Grays Harbor County profile

Washington state map with Grays Harbor county highlightedby Jim Vleming, regional labor economist - updated March 2021

Overview | Geographic facts | Outlook | Labor force and unemployment | Industry employment | Wages and income | Population | Useful linksPDF Profile copy 


Regional context

Grays Harbor County, established in 1854, is bounded to its west by the Pacific Ocean. The Quinault Tribe and several other tribes lived along the coastal area. They were decimated by disease from European contact. The 1850s brought many settlers. The major industries were logging, milling and timber exports.

Local economy

The 1920s brought a long slow decline in the wood products industry including a housing market crash during the Great Depression. Weyerhaeuser planted its first tree farm in 1941 in anticipation of the need to replace old-growth harvests. But local mills suffered further declines from the 1960s on, with Asian mills outbidding them for logs. This was followed by federal logging restrictions due to threats to the spotted owl and salmon. Fishing and clamming, once important to the county’s economy, also deteriorated based on depleted stocks.

In 2000, employment opportunities came in the form of the Stafford Creek prison, which employs close to 600 staff, and the Quinault Tribe casino and resort complex which opened at Ocean Shores. Charter fishing and ocean beaches continue to bring in tourists. Currently, the majority of firms and employment are in services sector industries.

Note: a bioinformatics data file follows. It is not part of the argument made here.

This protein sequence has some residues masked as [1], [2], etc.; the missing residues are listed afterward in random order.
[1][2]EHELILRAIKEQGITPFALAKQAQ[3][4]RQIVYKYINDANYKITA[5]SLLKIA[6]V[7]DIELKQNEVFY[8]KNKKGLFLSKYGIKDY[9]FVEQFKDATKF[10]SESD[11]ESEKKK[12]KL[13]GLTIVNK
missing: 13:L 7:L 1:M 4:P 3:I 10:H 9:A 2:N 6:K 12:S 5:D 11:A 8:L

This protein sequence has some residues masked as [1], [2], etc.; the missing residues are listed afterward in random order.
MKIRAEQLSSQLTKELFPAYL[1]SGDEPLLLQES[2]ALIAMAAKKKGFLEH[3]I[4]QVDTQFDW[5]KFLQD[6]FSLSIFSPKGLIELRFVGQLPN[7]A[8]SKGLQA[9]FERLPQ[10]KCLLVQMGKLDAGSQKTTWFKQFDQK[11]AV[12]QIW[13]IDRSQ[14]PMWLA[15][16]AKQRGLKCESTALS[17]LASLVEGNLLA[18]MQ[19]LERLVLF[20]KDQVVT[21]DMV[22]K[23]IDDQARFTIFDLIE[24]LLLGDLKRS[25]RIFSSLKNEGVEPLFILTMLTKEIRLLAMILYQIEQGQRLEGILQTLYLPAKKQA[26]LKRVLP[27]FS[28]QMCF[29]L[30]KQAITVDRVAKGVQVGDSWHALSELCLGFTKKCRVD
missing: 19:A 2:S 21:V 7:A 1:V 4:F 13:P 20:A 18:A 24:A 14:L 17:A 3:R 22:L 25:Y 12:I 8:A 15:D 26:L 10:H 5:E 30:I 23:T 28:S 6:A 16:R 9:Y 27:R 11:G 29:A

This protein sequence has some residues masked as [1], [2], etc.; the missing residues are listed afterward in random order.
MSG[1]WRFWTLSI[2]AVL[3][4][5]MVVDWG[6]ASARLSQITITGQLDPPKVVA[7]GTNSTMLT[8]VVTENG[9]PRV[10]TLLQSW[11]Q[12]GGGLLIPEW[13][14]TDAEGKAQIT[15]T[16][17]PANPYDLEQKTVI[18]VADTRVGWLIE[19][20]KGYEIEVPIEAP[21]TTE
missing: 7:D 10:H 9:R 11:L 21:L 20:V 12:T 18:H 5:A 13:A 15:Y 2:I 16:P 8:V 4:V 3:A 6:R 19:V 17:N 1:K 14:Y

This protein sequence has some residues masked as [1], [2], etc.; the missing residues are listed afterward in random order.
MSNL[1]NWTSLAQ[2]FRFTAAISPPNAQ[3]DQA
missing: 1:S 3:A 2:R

Geographic facts

Grays Harbor County Rank in state
 Land area, 2010 (square miles) 1,902.3  15 
 People per square mile, 2010 38.3  19 

Source: U.S. Census Bureau QuickFacts

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The outlook for 2021 has been clouded by the Covid 19 pandemic and the surrounding uncertainty of the state and local economy. The March 2020 beginning of the outbreak saw rising unemployment rates and declining nonfarm payroll employment across the state and nation. The change of the calendar will not provide immediate relief, but more uncertainty is the one thing that can be counted on.

The Port of Grays Harbor continues to expand its lines of business including increased log exports, a new compressed natural gas (CNG) facility, and a proposed crude oil facility. Tourism facilities are still beginning to be developed and tourism has been identified as a major player with efforts being made for impactful tourism efforts. Important tourism destinations include Westport, Ocean Shores and Seabrook. It was many of these tourism activities that provide some economic relief to the area as state residents, weary of the state lockdown flocked to local beaches and attractions during the summer and fall of 2020.

Labor force and unemployment

Current labor force and unemployment statistics are available on the Labor area summaries page.

The average annual unemployment rate in Grays Harbor County has been on a decline year over year since 2010, when it reached 13.9 percent. In 2019, the figure was 7.1 percent, effectively ending that streak, as the 2018 rate was 6.9 percent. The 2020 average was 11.4 percent with the seasonal grip of winter and Covid certain to keep these rates high through at least the first quarter of 2021.